Naming Phasmids – A Beginner's Guide

by Phil Bragg

How it all started

Carl Linnaeus (1707-1778) founded the systems of scientific names that are used for naming plants and animals. The rules are similar, although the two systems are separate.

The system for naming animals dates from 1758. This is the publication date of Linnaeus' tenth edition of 'Systema Naturae' (the botanical system uses 1753 as the starting date).

'Systema Naturae' (1758) included three Phasmids. All were placed in the genus Gryllus. Gryllus is now only used for crickets. The Phasmids are now called: Phasma gigas, Pseudophasma phthisicum, and Phyllium siccifolium.

For more details about Linnaeus see Phasmid Studies, 16(2): 19-24.

How the names work

  • The system is binomial. In other words, there are two names.
  • Think of it in terms of a phone book entry. Surname first, then personal name.
  • The generic name comes first, then the specific name.
  • You need to use both together. There are lots of people called Phil. There are quite a few called Bragg. There is only one Phil Bragg (or if there is another, I've never met him).

The basic rules

  • The binomial name is also called the scientific name.
  • The name should be in italics.
  • The first letter of the generic name is a capital.
  • The specific name is all lower case letters, e.g. Dajaca filiformis.

More quick rules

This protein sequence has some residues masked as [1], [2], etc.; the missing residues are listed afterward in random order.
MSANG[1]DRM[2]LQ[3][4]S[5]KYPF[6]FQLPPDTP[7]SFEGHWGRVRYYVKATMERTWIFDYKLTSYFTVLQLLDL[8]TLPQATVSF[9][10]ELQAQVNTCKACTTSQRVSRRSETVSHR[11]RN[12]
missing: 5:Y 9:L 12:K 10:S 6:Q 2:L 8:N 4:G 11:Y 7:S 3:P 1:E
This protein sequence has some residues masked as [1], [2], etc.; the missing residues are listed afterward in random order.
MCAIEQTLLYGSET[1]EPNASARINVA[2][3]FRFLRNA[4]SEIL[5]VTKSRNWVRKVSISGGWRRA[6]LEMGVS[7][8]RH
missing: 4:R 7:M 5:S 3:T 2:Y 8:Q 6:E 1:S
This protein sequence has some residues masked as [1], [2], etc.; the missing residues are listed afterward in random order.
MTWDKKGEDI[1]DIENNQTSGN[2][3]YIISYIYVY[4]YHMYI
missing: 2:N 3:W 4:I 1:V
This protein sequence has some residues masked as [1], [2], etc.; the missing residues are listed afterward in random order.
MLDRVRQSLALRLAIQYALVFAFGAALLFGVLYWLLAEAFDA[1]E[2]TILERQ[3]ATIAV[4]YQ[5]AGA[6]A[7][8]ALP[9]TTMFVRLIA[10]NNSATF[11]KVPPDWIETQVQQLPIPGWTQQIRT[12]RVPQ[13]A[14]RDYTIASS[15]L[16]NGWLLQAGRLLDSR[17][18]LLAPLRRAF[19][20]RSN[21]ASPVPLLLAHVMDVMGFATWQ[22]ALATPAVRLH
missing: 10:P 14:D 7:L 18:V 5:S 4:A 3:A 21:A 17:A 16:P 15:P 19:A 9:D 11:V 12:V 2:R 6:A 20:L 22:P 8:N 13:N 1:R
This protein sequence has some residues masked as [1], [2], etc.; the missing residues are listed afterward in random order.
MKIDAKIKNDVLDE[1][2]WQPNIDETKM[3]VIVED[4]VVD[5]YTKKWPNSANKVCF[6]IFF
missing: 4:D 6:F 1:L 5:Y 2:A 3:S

• The person who first describes and names a species is the author of that name.
  • The author's name is put after the scientific name but not in italics.
  • The year it was first described goes after the author's name with a comma in between, e.g. Dajaca filiformis Bragg, 1992.
  • Use brackets around the author and date if the species is moved to another genus, e.g. Heteropteryx dilatata (Parkinson, 1798) was originally Phasma dilatatum.

Standard abbreviations

  • After the first use, a genus is often abbreviated to the first letter and a full stop, e.g. once I have mentioned Lonchodes I can just write L. amaurops and L. harmani.
  • Use sp. if the species is unknown, e.g. Haaniella sp.
  • Use spp. if you mean more than one species, e.g. Haaniella spp.
  • Use ssp. for an unknown subspecies, e.g. Pylaemenes borneensis ssp. (There are three subspecies P. borneensis borneensis, P. borneensis sepilokensis and P. borneensis waterstradti).

See also